For example, solar panels have uncertainties regarding their energy storage, which is also weather dependent. These factors make it difficult for financial institutes to assess the financial risks of such green projects. 

In addition, there are also risks of insufficient information since many governments and businesses are not openly sharing their environmental performance and progress.

In other words, there is limited information available on the success or failure of green projects. Again, it makes it challenging for FIs to identify, price, and manage their financial and environmental risks.

There is also an issue of maturity mismatch. It is worth highlighting that most green projects pay off in the long term, whereas the financial system is dominated by short and mid-term investments, leading to a maturity mismatch. 

It is especially a complication for banks as most of their resources come from deposits, and people usually deposit their money in the short or mid-term (one to five years). 

The lack of a reliable green finance policy framework also plays a crucial factor in why we don’t see many FIs embracing green finance.  

Most policy frameworks do not offer any incentives for FIs to invest in green projects. At the same time, several policies still offer subsidies on fossil fuel investments. So, there are a lot of complications for green finance to become mainstream.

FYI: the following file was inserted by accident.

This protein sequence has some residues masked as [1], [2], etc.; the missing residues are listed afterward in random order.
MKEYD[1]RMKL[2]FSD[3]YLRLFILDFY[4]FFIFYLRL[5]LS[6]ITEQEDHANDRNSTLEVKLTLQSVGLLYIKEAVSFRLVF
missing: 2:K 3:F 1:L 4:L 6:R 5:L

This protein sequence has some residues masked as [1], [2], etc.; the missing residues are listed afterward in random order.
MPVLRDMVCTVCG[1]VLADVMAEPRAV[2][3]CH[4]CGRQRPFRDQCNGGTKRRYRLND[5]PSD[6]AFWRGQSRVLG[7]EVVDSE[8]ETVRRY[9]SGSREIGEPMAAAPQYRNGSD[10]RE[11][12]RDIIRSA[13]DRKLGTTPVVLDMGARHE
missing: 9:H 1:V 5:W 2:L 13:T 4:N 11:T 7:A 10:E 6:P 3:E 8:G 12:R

Read Also: Financial Inclusion, Government of India, and Fintech Companies

Solutions to Overcome These Challenges

The simple solution is to invest more resources into researching, improving, and developing green technologies. 

Another solution is to focus more on funding small and medium-scale green projects. It would help banks reduce risks of individual failures and help test green projects at higher frequencies. 

We can also overcome the challenge of insufficient information if businesses and governments disclose more information or become transparent about the success and failures of their green projects. It will help reduce financial risks, chances of repeating the same mistakes, and wasting resources on reinventing the wheel. 

There are portals like Green Finance Platform with a worldwide network of experts, organizations, and countries that work to address green finance’s knowledge gap. 

Researchers also suggest that with pension funds and insurance companies, we can scale up our green projects and overcome the challenges of maturity mismatch. 

Unlike bank deposits, these institutes prefer long-term investments. People who invest in pension fund schemes do not look for a financial return for a few decades. In addition, every single dollar spent on a green project today can make at least three dollars in the future.

Finally, there is the issue of policy frameworks. In this case, central banks and governments need to work together to create reliable green financial policy frameworks. 

Central banks have regulatory oversights on money, credit, and the financial system. Hence, they can easily identify risks associated with different green investment projects and models. Central banks can use this data to support governments and create a green financial policy framework as per their needs. 

This is where we conclude our part of green finance. In the next part, we will discuss ESG goals, green finance status in India, and its significance.

Continue reading: Explained: Green Finance and ESG Goals in India Part – 2

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Rucha Joshi, currently managing a team of over 20 content writers at TimesNext is fueled by her passion for creative writing. She is eager to turn information into action. With her hunger for knowledge, she considers herself a forever student and a passionate leader.